How to Rent a Vacation Home on a Budget

Looking to save on your next vacation? Everyone wants to get away for cheap, and luckily, with a little research, you can! It’s quickly becoming common knowledge these days that renting a vacation home is cheaper than staying in a hotel, but there are even more ways you can save money by planning ahead and booking smartly. Here are some top tips on how to rent a vacation home on a budget.

1. Book early

The rental market is first-come, first-serve, and like any good deal, the best-priced properties tend to go first. As a general guideline, rentals are generally booked 90 days in advance of stays, but the sooner you book, the more options you’ll have—it’s that simple.

2. Look for deals and promotions

Though we just talked about the value of booking early for the best prices and greatest variety in choice, for our Travel Budget Cheap Tipshigh-risk traders out there, you can sometimes luck out by waiting until near your vacation time to book and reap the benefits of last-minute deals. Property owners are far more willing to negotiate on a price closer to the stay date because they’d rather gain some value than just let the house sit unoccupied.

In addition to last-minute deals, you can find discounted rates and other great promos just by doing a little web surfing. There are several sites, such as Wyndham Vacation Rentals, that feature last-minute deal pages with discounted properties and other great deals.

Also, try asking the owner about discounts directly! If you’re renting a place for more than a week or renting multiple properties from the same person, ask about a price break, or if you return to the same rental multiple times.

Trust us, doing a little digging will be well worth it!

3. Location, location, location

Proximity comes at a price, so look for places further out from the main attractions if you’re looking to save money. For example, renting a house that is only a few blocks from the beach is several hundred dollars cheaper per week (or even night!) than renting one on the beachfront. Staying somewhere in Orlando is going to be cheaper than staying in Disney World. You get the picture.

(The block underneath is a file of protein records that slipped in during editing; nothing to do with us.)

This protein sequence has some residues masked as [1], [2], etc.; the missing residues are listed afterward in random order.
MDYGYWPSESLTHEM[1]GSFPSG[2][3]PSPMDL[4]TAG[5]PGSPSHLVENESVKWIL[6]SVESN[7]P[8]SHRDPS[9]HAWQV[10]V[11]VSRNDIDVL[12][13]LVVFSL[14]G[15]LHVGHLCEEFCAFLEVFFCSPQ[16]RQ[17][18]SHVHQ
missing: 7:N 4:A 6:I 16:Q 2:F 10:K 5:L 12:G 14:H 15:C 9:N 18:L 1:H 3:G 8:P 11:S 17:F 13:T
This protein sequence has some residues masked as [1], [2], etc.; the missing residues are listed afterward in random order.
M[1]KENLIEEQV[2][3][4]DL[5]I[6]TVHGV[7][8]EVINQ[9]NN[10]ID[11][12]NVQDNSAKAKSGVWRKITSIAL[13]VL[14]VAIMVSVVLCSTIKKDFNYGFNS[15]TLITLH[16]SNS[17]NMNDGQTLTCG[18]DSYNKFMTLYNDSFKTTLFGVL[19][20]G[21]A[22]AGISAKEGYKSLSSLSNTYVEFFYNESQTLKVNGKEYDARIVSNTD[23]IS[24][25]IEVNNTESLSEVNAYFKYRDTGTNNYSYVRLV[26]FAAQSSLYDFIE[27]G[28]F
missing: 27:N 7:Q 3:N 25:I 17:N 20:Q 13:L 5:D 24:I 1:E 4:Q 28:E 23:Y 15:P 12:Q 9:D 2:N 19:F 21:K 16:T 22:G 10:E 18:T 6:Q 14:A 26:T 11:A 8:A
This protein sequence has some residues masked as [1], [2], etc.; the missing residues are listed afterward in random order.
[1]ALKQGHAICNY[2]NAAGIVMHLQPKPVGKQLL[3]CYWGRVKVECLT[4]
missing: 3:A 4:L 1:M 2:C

4. Weight the value of amenities

How much space do you need—really? Do you really want a hot tub or a fire pit, enough to pay more for it? What about yard space? If you know that you do or that you’ll enjoy certain special features, go for it! But everything comes at a price, and you shouldn’t pay for anything more than what you need if you’re operating on a budget.

5. Seek to negotiate—courteously

The saying goes that you’ll catch more flies with sugar, and that rings particularly true in rate negotiations. If you’d like to get the property owner to lower their rates, approach negotiations gently. Property owners are people too, and not all of them rely on renting for income. There have been cases where some owners will elect to leave a particular property vacant rather than rent to a rude or pushy customer!

6. Be flexible with your dates

Rental property prices vary greatly throughout the year, though rates are obviously highest during the peak season of an area. If you can, you should seek to travel before or after whatever the peak season is for the area you’re planning to visit (for American and European destinations, that’s summer for most beaches and December through January for wintery places, though the reverse is true when traveling to Australia and New Zealand). However, even if you can only travel during peak seasons, it is still worth your time to check prices for a couple date ranges since prices vary week-to-week even during peak season.

7. Split the cost with friends

When it comes to rentals, you usually have the option to book the entire house. Why not find some friends to share the space with you and split the cost? Rental owners operate on the logic that unused space in their properties is lost value, and so should you. Get the same bang for fewer bucks by sharing your space and your experience with other travelers. Plus, you’ll have the added benefit of having more travel companions along to share the fun you’re ready to have.

Haley Kieser

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